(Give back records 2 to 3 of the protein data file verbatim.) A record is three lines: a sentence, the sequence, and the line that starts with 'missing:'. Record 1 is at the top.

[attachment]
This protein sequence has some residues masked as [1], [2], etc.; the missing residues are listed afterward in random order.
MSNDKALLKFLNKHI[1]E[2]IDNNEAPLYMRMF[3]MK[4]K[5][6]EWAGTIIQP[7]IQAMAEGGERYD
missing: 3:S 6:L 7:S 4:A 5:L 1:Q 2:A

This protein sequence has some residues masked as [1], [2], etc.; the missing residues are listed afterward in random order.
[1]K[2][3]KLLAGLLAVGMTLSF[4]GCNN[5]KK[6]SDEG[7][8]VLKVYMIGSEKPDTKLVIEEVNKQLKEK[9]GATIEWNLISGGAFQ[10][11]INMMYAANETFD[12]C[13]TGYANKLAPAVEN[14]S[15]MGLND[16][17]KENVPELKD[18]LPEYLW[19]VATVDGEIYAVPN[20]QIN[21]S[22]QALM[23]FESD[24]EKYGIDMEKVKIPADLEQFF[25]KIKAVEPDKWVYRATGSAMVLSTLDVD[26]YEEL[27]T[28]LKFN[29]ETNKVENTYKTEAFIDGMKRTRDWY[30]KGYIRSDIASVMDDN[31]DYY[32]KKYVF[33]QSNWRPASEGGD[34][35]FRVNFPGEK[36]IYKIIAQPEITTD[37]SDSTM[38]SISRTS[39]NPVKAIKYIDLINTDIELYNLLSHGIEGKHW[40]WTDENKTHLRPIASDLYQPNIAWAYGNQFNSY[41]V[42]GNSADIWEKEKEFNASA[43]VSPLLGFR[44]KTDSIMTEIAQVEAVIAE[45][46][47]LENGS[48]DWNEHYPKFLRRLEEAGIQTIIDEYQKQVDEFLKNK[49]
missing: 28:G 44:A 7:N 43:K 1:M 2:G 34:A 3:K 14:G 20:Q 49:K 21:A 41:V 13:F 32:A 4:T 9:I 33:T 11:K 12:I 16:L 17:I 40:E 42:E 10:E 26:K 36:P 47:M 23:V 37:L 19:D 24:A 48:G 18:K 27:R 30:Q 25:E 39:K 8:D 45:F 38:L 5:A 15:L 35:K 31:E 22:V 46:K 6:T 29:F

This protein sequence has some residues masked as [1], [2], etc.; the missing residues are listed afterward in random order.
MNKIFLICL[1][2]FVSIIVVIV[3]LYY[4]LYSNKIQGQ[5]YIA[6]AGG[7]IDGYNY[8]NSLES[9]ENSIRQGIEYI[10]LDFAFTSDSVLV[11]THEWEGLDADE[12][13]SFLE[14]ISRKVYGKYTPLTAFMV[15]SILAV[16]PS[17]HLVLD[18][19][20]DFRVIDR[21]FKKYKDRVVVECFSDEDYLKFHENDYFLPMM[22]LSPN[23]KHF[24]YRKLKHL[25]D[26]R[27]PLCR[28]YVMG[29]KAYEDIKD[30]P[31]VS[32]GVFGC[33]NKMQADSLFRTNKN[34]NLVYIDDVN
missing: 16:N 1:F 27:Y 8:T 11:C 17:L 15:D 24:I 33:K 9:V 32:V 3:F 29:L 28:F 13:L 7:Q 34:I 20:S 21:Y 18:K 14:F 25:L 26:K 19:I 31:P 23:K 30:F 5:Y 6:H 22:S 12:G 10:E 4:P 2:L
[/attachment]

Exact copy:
This protein sequence has some residues masked as [1], [2], etc.; the missing residues are listed afterward in random order.
[1]K[2][3]KLLAGLLAVGMTLSF[4]GCNN[5]KK[6]SDEG[7][8]VLKVYMIGSEKPDTKLVIEEVNKQLKEK[9]GATIEWNLISGGAFQ[10][11]INMMYAANETFD[12]C[13]TGYANKLAPAVEN[14]S[15]MGLND[16][17]KENVPELKD[18]LPEYLW[19]VATVDGEIYAVPN[20]QIN[21]S[22]QALM[23]FESD[24]EKYGIDMEKVKIPADLEQFF[25]KIKAVEPDKWVYRATGSAMVLSTLDVD[26]YEEL[27]T[28]LKFN[29]ETNKVENTYKTEAFIDGMKRTRDWY[30]KGYIRSDIASVMDDN[31]DYY[32]KKYVF[33]QSNWRPASEGGD[34][35]FRVNFPGEK[36]IYKIIAQPEITTD[37]SDSTM[38]SISRTS[39]NPVKAIKYIDLINTDIELYNLLSHGIEGKHW[40]WTDENKTHLRPIASDLYQPNIAWAYGNQFNSY[41]V[42]GNSADIWEKEKEFNASA[43]VSPLLGFR[44]KTDSIMTEIAQVEAVIAE[45][46][47]LENGS[48]DWNEHYPKFLRRLEEAGIQTIIDEYQKQVDEFLKNK[49]
missing: 28:G 44:A 7:N 43:K 1:M 2:G 34:A 3:K 14:G 20:Q 49:K 21:A 41:V 13:F 32:A 4:T 9:I 33:T 11:K 12:I 16:L 17:I 40:E 42:E 10:E 26:K 36:P 47:M 23:V 37:L 19:D 24:A 48:G 18:K 27:R 30:Q 25:E 39:K 8:D 45:F 38:L 5:A 15:L 35:K 31:E 22:V 46:K 6:T 29:F

This protein sequence has some residues masked as [1], [2], etc.; the missing residues are listed afterward in random order.
MNKIFLICL[1][2]FVSIIVVIV[3]LYY[4]LYSNKIQGQ[5]YIA[6]AGG[7]IDGYNY[8]NSLES[9]ENSIRQGIEYI[10]LDFAFTSDSVLV[11]THEWEGLDADE[12][13]SFLE[14]ISRKVYGKYTPLTAFMV[15]SILAV[16]PS[17]HLVLD[18][19][20]DFRVIDR[21]FKKYKDRVVVECFSDEDYLKFHENDYFLPMM[22]LSPN[23]KHF[24]YRKLKHL[25]D[26]R[27]PLCR[28]YVMG[29]KAYEDIKD[30]P[31]VS[32]GVFGC[33]NKMQADSLFRTNKN[34]NLVYIDDVN
missing: 16:N 1:F 27:Y 8:T 11:C 17:L 15:D 24:I 33:K 9:V 32:V 3:F 29:L 28:F 13:L 7:Q 34:I 20:S 21:Y 18:K 14:F 25:L 26:K 19:I 31:P 23:K 30:F 5:Y 6:H 22:S 12:G 10:E 4:P 2:L